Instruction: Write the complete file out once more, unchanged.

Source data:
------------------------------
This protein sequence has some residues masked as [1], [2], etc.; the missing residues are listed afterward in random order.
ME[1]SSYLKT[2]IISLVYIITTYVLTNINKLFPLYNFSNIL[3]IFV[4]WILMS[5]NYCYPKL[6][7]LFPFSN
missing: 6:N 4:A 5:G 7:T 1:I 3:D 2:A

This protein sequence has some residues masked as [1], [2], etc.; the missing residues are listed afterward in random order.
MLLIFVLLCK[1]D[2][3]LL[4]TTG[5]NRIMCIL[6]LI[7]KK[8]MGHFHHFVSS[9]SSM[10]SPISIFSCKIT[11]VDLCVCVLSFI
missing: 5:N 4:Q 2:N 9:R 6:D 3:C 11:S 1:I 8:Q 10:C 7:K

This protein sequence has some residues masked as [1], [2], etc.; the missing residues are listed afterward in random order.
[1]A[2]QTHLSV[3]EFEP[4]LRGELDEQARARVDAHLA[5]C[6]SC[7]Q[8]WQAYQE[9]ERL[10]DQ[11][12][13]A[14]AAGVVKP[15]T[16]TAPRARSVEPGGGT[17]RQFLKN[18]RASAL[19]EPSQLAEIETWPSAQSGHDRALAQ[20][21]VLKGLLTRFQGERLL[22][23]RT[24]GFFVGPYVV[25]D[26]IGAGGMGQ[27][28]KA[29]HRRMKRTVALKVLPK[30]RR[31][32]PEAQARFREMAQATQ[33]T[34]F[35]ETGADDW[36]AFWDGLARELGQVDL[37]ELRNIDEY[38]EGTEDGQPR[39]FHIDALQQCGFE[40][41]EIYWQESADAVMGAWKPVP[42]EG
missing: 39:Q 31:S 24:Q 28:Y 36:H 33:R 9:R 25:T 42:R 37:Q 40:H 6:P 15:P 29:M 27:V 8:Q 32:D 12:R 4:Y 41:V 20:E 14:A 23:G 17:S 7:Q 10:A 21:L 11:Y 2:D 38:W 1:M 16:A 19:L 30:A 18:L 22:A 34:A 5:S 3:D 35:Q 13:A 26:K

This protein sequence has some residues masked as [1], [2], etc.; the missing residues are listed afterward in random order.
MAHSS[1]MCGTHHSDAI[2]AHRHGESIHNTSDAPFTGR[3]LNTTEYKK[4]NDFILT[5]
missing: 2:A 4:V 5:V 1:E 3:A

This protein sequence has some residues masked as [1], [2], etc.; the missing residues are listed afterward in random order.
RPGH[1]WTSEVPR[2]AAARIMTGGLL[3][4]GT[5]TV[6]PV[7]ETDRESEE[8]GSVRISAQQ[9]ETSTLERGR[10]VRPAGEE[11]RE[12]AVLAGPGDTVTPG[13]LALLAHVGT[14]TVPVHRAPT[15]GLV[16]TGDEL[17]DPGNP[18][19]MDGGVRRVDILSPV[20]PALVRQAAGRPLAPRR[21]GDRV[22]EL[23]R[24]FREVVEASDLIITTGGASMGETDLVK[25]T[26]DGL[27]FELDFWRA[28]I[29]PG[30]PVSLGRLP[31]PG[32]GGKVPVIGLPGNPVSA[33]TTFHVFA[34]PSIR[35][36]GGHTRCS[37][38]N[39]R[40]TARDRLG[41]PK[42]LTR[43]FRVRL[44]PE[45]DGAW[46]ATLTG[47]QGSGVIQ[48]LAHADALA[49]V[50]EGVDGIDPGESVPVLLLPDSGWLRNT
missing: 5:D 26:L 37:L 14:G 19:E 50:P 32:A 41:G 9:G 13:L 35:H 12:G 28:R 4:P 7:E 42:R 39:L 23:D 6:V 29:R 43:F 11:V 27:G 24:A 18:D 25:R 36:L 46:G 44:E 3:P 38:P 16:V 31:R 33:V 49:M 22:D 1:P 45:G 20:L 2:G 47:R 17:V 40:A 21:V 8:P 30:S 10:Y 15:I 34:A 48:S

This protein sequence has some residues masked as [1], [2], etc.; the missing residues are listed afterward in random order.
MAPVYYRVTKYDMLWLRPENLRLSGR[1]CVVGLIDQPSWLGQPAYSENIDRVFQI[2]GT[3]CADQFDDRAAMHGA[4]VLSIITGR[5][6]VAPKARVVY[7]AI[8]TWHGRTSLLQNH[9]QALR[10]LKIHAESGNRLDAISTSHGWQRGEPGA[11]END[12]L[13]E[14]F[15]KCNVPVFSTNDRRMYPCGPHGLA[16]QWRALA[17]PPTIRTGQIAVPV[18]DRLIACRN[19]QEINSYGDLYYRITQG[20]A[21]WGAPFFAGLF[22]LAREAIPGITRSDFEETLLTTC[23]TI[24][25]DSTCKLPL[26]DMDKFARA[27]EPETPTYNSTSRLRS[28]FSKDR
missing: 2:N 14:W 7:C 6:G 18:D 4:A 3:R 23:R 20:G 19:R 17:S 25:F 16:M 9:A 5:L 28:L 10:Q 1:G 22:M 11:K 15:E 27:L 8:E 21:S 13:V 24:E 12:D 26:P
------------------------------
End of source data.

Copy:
This protein sequence has some residues masked as [1], [2], etc.; the missing residues are listed afterward in random order.
ME[1]SSYLKT[2]IISLVYIITTYVLTNINKLFPLYNFSNIL[3]IFV[4]WILMS[5]NYCYPKL[6][7]LFPFSN
missing: 6:N 4:A 5:G 7:T 1:I 3:D 2:A

This protein sequence has some residues masked as [1], [2], etc.; the missing residues are listed afterward in random order.
MLLIFVLLCK[1]D[2][3]LL[4]TTG[5]NRIMCIL[6]LI[7]KK[8]MGHFHHFVSS[9]SSM[10]SPISIFSCKIT[11]VDLCVCVLSFI
missing: 5:N 4:Q 2:N 9:R 6:D 3:C 11:S 1:I 8:Q 10:C 7:K

This protein sequence has some residues masked as [1], [2], etc.; the missing residues are listed afterward in random order.
[1]A[2]QTHLSV[3]EFEP[4]LRGELDEQARARVDAHLA[5]C[6]SC[7]Q[8]WQAYQE[9]ERL[10]DQ[11][12][13]A[14]AAGVVKP[15]T[16]TAPRARSVEPGGGT[17]RQFLKN[18]RASAL[19]EPSQLAEIETWPSAQSGHDRALAQ[20][21]VLKGLLTRFQGERLL[22][23]RT[24]GFFVGPYVV[25]D[26]IGAGGMGQ[27][28]KA[29]HRRMKRTVALKVLPK[30]RR[31][32]PEAQARFREMAQATQ[33]T[34]F[35]ETGADDW[36]AFWDGLARELGQVDL[37]ELRNIDEY[38]EGTEDGQPR[39]FHIDALQQCGFE[40][41]EIYWQESADAVMGAWKPVP[42]EG
missing: 39:Q 31:S 24:Q 28:Y 36:H 33:R 9:R 25:T 42:R 37:Q 40:H 6:P 15:P 29:M 27:V 8:Q 32:D 12:R 4:Y 41:V 20:E 14:A 23:G 17:S 7:Q 10:A 21:L 11:Y 2:D 38:W 1:M 16:A 19:L 30:A 18:L 22:A 34:A 5:S 3:D 35:Q 13:A 26:K

This protein sequence has some residues masked as [1], [2], etc.; the missing residues are listed afterward in random order.
MAHSS[1]MCGTHHSDAI[2]AHRHGESIHNTSDAPFTGR[3]LNTTEYKK[4]NDFILT[5]
missing: 2:A 4:V 5:V 1:E 3:A

This protein sequence has some residues masked as [1], [2], etc.; the missing residues are listed afterward in random order.
RPGH[1]WTSEVPR[2]AAARIMTGGLL[3][4]GT[5]TV[6]PV[7]ETDRESEE[8]GSVRISAQQ[9]ETSTLERGR[10]VRPAGEE[11]RE[12]AVLAGPGDTVTPG[13]LALLAHVGT[14]TVPVHRAPT[15]GLV[16]TGDEL[17]DPGNP[18][19]MDGGVRRVDILSPV[20]PALVRQAAGRPLAPRR[21]GDRV[22]EL[23]R[24]FREVVEASDLIITTGGASMGETDLVK[25]T[26]DGL[27]FELDFWRA[28]I[29]PG[30]PVSLGRLP[31]PG[32]GGKVPVIGLPGNPVSA[33]TTFHVFA[34]PSIR[35][36]GGHTRCS[37][38]N[39]R[40]TARDRLG[41]PK[42]LTR[43]FRVRL[44]PE[45]DGAW[46]ATLTG[47]QGSGVIQ[48]LAHADALA[49]V[50]EGVDGIDPGESVPVLLLPDSGWLRNT
missing: 5:D 26:L 37:L 14:G 19:E 50:P 32:A 41:G 9:G 13:L 35:H 12:G 28:R 4:P 7:E 42:R 39:L 23:D 6:V 29:R 43:F 11:V 27:G 24:A 18:D 25:R 36:L 46:G 44:E 3:P 38:P 16:V 31:R 33:V 49:M 22:D 1:P 45:G 20:L 2:G 47:R 17:V 40:A 21:V 8:P 30:S 10:Y 15:I 34:A 48:S

This protein sequence has some residues masked as [1], [2], etc.; the missing residues are listed afterward in random order.
MAPVYYRVTKYDMLWLRPENLRLSGR[1]CVVGLIDQPSWLGQPAYSENIDRVFQI[2]GT[3]CADQFDDRAAMHGA[4]VLSIITGR[5][6]VAPKARVVY[7]AI[8]TWHGRTSLLQNH[9]QALR[10]LKIHAESGNRLDAISTSHGWQRGEPGA[11]END[12]L[13]E[14]F[15]KCNVPVFSTNDRRMYPCGPHGLA[16]QWRALA[17]PPTIRTGQIAVPV[18]DRLIACRN[19]QEINSYGDLYYRITQG[20]A[21]WGAPFFAGLF[22]LAREAIPGITRSDFEETLLTTC[23]TI[24][25]DSTCKLPL[26]DMDKFARA[27]EPETPTYNSTSRLRS[28]FSKDR
missing: 2:N 14:W 7:C 6:G 18:D 4:A 3:R 23:R 20:G 19:R 17:S 25:F 16:M 9:A 5:L 28:L 10:Q 1:G 22:M 11:K 15:E 27:L 8:E 21:S 13:V 24:E 12:D 26:P